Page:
The Art of Omar Khayyam: Illustrating Fitzgerald's Rubaiyat Hardcover – 28 Feb 2007
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Attractively produced. -Robert Irwin -- Times Literary Supplement
About the Author
Bill Martin and Sandra Mason have a long standing interest in the "Rubaiyat of Omar Khayyam," particularly the interpretation of these quatrains by Edward FitzGerald, and the numerous illustrated versions of FitzGerald's "Rubaiyat." They are avid collectors of the different editions of FitzGerald's "Rubaiyat."
Top Customer Reviews
Most Helpful Customer Reviews on Amazon.com (beta)
Of course, Fitzgerald's translations were among the earliest and best and remain so, and the poem is riveting and the base of many ancient sayings used today by those who do not know their origins, for instance, the term "wine, women and song" was derived from the essence of the poem which ridicules what Omar believes to be hypocritical misconveyance's by the clergy of his religion. Omar Khayyam was at once a poet and political agitator and some believe a member of a group of intellectual, and revolutionary assassins. Khayyam sets forth a philosophy of wine, sex and joy, more I believe to taunt the clergy with their often ridiculous views of anything men and women appear to desire, so Omar taunts the Organized Religious establishment of his era, of the 13th century with words which remain as true and effective now as then.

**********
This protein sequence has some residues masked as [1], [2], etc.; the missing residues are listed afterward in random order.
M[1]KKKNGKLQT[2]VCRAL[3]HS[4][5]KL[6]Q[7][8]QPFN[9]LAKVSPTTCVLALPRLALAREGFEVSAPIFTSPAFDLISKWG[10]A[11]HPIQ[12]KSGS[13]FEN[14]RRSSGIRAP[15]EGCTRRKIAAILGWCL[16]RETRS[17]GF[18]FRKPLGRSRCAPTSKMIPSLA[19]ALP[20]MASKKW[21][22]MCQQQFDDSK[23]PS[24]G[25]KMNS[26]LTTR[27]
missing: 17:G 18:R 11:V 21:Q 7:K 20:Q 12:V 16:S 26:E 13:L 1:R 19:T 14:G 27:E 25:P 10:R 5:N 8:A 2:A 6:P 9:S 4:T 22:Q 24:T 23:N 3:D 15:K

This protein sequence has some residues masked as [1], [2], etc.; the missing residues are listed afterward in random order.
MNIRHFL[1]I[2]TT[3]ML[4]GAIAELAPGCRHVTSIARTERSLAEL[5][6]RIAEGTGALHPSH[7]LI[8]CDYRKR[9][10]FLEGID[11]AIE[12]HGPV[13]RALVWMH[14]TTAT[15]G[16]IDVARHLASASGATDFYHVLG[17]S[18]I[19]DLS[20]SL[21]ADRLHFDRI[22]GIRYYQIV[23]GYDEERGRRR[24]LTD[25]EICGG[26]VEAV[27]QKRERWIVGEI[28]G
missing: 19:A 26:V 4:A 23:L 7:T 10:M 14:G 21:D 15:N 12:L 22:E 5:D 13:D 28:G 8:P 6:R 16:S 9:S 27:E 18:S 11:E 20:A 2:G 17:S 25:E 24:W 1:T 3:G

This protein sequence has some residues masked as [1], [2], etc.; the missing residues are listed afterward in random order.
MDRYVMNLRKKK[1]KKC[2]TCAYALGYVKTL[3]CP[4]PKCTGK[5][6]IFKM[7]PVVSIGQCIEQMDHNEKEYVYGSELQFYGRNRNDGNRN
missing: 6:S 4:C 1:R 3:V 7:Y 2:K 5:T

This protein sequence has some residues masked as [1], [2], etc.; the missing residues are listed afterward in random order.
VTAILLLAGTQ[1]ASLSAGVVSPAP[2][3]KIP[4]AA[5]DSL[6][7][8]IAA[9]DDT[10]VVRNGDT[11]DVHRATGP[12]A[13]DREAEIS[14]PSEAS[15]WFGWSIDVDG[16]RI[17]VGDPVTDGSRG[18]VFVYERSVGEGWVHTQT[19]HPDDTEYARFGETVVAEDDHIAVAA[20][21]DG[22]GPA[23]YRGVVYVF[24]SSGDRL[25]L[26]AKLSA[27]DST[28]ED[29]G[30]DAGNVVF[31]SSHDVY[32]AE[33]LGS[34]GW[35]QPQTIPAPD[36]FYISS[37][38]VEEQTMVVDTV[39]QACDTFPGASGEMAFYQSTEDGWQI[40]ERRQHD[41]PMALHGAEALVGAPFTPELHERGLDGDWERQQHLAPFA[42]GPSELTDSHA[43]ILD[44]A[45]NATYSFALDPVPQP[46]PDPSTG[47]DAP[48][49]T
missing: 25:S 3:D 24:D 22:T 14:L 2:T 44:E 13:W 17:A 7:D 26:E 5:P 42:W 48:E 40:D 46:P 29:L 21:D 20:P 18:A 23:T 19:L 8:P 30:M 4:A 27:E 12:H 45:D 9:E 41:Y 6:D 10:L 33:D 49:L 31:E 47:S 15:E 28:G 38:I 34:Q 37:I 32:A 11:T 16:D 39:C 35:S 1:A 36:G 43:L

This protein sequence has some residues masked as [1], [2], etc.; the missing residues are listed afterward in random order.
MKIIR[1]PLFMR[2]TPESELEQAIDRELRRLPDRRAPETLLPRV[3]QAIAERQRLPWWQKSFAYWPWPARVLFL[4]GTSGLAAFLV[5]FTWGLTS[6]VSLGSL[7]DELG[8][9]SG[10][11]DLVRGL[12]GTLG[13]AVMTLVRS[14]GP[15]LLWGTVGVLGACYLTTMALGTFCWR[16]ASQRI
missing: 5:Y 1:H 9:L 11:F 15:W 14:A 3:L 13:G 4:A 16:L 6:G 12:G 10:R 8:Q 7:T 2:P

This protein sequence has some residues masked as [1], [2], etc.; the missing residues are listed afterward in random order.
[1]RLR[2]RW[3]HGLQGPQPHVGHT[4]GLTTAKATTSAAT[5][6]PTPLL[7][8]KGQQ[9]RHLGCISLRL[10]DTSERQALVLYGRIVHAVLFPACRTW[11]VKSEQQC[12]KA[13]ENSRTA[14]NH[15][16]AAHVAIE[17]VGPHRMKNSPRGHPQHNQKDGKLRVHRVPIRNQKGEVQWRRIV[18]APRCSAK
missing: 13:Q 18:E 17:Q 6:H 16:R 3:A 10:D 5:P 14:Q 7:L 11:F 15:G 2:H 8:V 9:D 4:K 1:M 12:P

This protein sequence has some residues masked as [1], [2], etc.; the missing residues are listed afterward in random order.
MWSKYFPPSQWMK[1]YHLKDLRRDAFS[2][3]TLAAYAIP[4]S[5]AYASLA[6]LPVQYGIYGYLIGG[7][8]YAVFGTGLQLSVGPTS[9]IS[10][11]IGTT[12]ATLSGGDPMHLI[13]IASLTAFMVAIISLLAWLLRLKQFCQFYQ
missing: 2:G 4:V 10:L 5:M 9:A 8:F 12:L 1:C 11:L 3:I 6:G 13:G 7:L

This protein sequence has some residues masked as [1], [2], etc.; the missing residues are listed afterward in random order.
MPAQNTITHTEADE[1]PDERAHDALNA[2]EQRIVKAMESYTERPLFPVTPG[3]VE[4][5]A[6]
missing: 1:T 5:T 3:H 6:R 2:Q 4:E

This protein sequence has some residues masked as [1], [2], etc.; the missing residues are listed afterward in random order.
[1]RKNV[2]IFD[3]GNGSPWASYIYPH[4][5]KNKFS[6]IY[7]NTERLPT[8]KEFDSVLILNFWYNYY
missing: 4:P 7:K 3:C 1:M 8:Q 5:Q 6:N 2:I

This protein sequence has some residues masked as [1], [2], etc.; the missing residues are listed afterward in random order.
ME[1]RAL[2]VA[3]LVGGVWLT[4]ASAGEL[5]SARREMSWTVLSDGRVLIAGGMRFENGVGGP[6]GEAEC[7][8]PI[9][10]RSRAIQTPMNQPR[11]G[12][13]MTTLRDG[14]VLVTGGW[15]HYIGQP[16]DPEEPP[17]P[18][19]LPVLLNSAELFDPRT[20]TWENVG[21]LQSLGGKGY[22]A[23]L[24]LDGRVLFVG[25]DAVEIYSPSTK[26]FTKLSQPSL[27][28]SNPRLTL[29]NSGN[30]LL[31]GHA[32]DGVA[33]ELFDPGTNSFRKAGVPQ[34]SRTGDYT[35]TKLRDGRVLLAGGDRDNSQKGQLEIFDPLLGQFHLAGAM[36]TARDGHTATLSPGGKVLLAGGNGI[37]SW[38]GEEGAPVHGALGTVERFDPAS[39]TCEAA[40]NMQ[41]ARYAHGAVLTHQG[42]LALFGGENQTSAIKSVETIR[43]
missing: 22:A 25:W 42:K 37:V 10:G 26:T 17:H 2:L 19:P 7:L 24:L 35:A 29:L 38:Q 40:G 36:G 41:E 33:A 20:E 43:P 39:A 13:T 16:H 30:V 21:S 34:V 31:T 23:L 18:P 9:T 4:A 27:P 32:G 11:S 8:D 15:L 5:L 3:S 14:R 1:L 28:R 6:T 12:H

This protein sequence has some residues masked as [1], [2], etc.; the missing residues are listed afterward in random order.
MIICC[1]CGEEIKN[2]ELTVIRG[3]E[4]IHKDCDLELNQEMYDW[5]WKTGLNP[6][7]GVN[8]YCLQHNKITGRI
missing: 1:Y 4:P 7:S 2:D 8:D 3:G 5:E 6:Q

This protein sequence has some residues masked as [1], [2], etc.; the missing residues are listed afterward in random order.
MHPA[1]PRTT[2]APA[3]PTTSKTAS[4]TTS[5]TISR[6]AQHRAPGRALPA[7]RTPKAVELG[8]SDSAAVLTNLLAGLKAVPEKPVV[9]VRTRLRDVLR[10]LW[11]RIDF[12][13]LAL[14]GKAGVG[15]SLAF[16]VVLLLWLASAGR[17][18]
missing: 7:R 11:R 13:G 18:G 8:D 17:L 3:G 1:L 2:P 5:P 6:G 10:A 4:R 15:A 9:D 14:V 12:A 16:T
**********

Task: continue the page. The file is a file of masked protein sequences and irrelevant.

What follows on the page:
However, since it is a book about the ILLUSTRATIONS, it behooves the publisher to tell us more about them.
The poem can be purchased anywhere for under $10-$15 dollars, so the price justification is for the four color printing of the many illustrations. As a collector of art books, I know who the market is for this book, it is mostly artists and those who love ART.
I am a painter Illustrator and have read Omar Khayyam since early childhood, and have a collection of various volumes of it with various illustrators, now my main interest is the illustrations. Therefore, I would only be interested in this book if I knew the following about it:
How many of the 300 illustrations are in full color?
Whose illustrations, which are the illustrators, at least a few of the more famous besides Brangwyn?
How large are the illustrations? If they are thumbnails, they are of little use to an artist buyer.
I, like the largest share of this book's market would only buy the book if it contained many large illustrations in color. Since I am a professor of art, I constantly seek reference books for my students to buy, but cannot recommend such books unless I see the illustrations.
Just a marketing tip!